Tomblin’s office released a statement late in the day confirming meetings with environmental and industry groups to find a solution, but not ruling out a special session.  ”A special session to address these concerns is an option; however no final decision has been made. The Governor remains committed to finding a balance between new regulations and the safety of our public water sources.”

Last January, thousands of gallons of MCHM spilled from a storage tank into the Elk River. The spill reached the water intake for West Virginia American Water Company just a mile-and-a-half downstream, fouling the water for 300,000 West Virginians in a nine-county region.
That spill brought attention to the lack of regulation of above ground storage tanks and caused lawmakers to pass a comprehensive bill aimed at protecting water supplies.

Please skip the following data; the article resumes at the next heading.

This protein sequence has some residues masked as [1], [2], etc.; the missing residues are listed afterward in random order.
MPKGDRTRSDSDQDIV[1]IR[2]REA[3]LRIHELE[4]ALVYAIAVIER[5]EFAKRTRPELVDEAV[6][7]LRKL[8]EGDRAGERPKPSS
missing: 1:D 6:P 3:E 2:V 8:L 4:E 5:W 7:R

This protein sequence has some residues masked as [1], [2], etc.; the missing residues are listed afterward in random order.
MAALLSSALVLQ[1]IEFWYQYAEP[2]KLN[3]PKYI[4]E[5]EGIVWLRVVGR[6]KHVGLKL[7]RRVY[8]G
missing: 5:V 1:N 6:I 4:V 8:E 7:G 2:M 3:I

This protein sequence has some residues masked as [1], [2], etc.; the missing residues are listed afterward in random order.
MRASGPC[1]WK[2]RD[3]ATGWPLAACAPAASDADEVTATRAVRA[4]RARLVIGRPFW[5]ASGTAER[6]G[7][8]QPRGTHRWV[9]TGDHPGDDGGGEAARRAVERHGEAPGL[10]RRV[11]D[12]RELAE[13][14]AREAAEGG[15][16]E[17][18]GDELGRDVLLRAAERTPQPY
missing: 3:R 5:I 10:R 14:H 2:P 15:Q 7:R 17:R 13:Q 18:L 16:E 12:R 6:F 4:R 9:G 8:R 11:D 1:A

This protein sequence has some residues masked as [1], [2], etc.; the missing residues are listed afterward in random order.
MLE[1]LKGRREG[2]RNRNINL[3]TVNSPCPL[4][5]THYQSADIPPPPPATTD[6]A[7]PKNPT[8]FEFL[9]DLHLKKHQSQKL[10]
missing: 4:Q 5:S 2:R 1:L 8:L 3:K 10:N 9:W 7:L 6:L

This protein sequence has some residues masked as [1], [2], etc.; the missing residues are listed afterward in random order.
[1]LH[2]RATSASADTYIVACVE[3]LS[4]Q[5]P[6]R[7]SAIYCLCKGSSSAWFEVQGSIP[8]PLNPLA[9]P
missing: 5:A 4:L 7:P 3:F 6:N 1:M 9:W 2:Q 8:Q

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Comments

  • Jon Hildreth

    SB373 without amending will undoubtlably put our 60 year old family oil and gas business along with our 74 employees and families out into the street. Cost estimates to comply are $2 to 5 million annually. If we fail to meet deadlines the fines are up to $5,000,000/ day or $1trillion 825 million/ year. Our wells are located South of the Marcellus "poverty line", meaning the over supply of natural gas as a result of the Marcellus boom has driven prices downward and we will sell gas far below cost for maybe years. We are for clean water and only against dual regulation. We have been under the federal SPCC spill prevention program since 1974, this has been more than adequate for the size tanks and type contents in them.